All of Jacksonville’s hospitals and Beaches Hospital had submitted the documentation, said William Bishop, president of the Jacksonville Hospital Council.
He said he was confident all area hospitals would be approved for Medicare by July 1.
• A man was surprised by Florida Game and Fresh Water Fish Commission agents as he skinned a 9-foot bull alligator carcass.
The man was trying to start his car when an agent drove up behind him. He fled on foot, leaving the reptile behind.
Lt. C.J. Barrie said he received a call from a witness who said he saw two men kill an alligator in Green Cove Springs and put the carcass in the trunk of their car and drive away.
Barrie said the caller gave him a description of the vehicle and the license plate number, which was traced. He found it belonged to a Jacksonville resident.
Barrie then called Duval County agent Howard Stalls, who began searching a wooded area near the suspect’s home just off San Clerc Road close to the nearly completed Interstate 95 link.
Stalls spotted the car parked in the woods. When he approached, he told the man he was under arrest, causing the suspect to flee.
Barrie said he would contact the State Attorney’s Office to file charges against the owner of the vehicle.
• Jake Godbold, retiring president of the Jacksonville Jaycees, was installed as 4th District Jaycee vice president at the organization’s annual state convention in St. Petersburg.
He succeeded Lew Brantley.
• The School Survey Program, established by the Duval County Taxpayers Association, was not a “witch hunt” and the organization wasn’t after anyone’s job, said its chairman.
Nathan Wilson, addressing the Meninak Club at its weekly meeting at the Mayflower Hotel, said the survey was an objective, unbiased, non-political effort with the main goal to ensure the $49 million school budget was being spent effectively and efficiently.
In addition to the study of school spending, the group would examine such items as maintenance and the need for a new high school in East Jacksonville.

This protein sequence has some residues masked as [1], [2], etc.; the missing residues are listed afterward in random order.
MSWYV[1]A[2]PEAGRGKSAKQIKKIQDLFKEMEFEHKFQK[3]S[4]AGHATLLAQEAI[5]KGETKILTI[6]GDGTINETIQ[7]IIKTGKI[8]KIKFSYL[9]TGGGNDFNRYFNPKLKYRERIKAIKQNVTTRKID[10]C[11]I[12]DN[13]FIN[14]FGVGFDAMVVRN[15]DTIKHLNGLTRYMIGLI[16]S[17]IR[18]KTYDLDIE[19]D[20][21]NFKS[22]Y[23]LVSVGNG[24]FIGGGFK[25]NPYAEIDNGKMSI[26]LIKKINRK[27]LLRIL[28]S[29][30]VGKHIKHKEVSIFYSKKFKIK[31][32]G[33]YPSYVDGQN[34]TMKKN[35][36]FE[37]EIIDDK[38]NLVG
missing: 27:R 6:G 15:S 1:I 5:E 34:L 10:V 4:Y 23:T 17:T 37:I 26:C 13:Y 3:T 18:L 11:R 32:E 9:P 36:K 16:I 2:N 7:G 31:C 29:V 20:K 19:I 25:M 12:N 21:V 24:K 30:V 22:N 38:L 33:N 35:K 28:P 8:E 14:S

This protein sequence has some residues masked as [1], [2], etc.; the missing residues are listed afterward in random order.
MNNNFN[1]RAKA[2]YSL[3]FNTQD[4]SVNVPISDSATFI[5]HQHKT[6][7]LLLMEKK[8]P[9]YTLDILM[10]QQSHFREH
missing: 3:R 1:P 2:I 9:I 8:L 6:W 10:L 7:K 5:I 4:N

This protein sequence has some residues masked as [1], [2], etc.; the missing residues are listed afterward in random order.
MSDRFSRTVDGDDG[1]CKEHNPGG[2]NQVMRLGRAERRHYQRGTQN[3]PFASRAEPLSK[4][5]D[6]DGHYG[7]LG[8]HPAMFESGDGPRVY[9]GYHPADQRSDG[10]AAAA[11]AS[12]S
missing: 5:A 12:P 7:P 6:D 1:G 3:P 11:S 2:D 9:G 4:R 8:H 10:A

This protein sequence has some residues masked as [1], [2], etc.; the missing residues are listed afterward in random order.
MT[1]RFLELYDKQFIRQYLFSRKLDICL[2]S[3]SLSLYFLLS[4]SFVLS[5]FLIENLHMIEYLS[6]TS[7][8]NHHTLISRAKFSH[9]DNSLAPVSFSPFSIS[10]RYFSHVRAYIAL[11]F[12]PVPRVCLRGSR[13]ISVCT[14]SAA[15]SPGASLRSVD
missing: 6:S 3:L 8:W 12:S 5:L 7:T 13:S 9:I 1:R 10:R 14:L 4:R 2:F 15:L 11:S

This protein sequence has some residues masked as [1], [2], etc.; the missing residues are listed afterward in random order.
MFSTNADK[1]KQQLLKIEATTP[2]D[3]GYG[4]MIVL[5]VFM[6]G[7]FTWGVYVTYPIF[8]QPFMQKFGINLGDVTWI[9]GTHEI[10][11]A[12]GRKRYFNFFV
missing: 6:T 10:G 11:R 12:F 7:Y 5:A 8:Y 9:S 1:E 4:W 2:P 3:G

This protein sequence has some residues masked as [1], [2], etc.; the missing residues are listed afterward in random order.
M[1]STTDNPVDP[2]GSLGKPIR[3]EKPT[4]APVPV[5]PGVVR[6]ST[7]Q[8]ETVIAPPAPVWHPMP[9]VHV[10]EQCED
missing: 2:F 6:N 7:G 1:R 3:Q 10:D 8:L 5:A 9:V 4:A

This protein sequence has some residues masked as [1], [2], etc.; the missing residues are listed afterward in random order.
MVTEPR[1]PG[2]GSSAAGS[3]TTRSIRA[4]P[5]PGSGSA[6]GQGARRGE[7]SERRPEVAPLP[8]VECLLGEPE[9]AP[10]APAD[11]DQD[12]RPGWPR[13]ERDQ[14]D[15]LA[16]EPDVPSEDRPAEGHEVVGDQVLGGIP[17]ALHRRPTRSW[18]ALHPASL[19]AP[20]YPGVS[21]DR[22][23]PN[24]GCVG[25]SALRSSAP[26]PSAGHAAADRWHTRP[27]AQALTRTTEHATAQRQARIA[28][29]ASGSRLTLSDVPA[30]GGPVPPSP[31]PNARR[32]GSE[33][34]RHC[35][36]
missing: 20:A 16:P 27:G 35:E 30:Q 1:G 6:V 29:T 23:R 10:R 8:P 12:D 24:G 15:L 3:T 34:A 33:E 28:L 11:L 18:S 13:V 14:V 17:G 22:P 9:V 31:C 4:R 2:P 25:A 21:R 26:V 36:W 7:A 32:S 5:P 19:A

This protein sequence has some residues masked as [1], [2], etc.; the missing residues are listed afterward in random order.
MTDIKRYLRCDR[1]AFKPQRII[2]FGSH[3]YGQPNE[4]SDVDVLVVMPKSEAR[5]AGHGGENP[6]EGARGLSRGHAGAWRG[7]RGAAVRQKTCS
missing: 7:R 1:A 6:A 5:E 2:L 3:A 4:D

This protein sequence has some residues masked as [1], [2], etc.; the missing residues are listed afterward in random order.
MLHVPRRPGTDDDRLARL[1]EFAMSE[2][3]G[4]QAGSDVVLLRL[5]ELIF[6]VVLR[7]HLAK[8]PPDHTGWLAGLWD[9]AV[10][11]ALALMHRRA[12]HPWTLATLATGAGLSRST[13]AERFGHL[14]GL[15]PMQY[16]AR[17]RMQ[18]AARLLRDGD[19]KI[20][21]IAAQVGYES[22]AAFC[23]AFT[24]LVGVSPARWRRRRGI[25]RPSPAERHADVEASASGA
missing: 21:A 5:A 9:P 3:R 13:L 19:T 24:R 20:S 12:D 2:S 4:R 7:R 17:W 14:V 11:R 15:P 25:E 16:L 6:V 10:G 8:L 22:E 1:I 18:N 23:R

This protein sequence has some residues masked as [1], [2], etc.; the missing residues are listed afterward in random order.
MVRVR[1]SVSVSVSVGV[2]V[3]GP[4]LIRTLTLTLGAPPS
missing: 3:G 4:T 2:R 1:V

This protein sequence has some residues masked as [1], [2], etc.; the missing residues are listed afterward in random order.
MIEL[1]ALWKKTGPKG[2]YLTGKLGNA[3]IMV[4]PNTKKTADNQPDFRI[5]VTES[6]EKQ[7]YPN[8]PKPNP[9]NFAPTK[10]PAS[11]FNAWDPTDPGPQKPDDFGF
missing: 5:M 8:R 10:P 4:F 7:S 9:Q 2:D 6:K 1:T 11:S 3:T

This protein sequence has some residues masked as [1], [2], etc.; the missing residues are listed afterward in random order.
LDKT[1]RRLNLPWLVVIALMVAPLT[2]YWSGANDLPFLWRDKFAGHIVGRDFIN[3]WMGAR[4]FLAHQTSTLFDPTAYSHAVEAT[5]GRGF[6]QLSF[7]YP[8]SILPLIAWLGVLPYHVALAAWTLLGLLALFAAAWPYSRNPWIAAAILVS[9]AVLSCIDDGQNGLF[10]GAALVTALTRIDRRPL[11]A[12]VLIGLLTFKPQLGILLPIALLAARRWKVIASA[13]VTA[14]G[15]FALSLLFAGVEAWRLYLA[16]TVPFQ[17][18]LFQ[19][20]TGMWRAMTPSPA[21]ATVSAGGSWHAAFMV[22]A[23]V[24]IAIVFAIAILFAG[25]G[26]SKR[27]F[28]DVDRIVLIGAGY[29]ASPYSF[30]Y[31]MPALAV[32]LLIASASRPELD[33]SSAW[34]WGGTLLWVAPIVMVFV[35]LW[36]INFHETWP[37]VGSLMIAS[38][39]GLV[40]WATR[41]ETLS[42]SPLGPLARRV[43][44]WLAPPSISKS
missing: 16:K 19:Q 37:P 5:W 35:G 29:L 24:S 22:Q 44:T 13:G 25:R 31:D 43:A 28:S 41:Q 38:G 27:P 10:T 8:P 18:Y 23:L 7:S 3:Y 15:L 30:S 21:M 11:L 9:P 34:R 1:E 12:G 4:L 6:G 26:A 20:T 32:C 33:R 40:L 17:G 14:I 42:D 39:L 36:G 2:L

“We will not have one final report,” said Wilson. “We’ll issue reports as we go along.”
• A proposed merger with the Jacksonville Area Chamber of Commerce was rejected by the Jacksonville Beaches chamber.
It was noted that joining with the Jacksonville group would make it necessary for the Beaches chamber to increase membership fees considerably and directors were concerned about possible loss of members.
As a means of compromise, Beaches chamber President Joseph Gill was asked to meet with Jacksonville chamber officials to discuss an advertising program that would place more emphasis on the recreational facilities available at the Beaches.
• Damage estimated as high as $300,000 was caused by a violent thunderstorm with a 1-mile-long path of destruction in Clay County near the Duval County line.
Wind damaged 21 homes, ripping the roofs from 14, primarily in the Meadowbrook area near Orange Park.
Trees were uprooted, power lines snapped and debris was strewn in all directions as the storm cut a swath 300 feet wide.
Miraculously, only two people were hurt and their injuries were minor.
Although the U.S. Weather Bureau at Imeson Airport was unable to classify the storm as a tornado, meteorologist R.R. Rhoten said the winds were “of tornadic proportions.”
He said the storm could have been a “plow wind,” a high wind that sweeps in a straight line without any circular movement.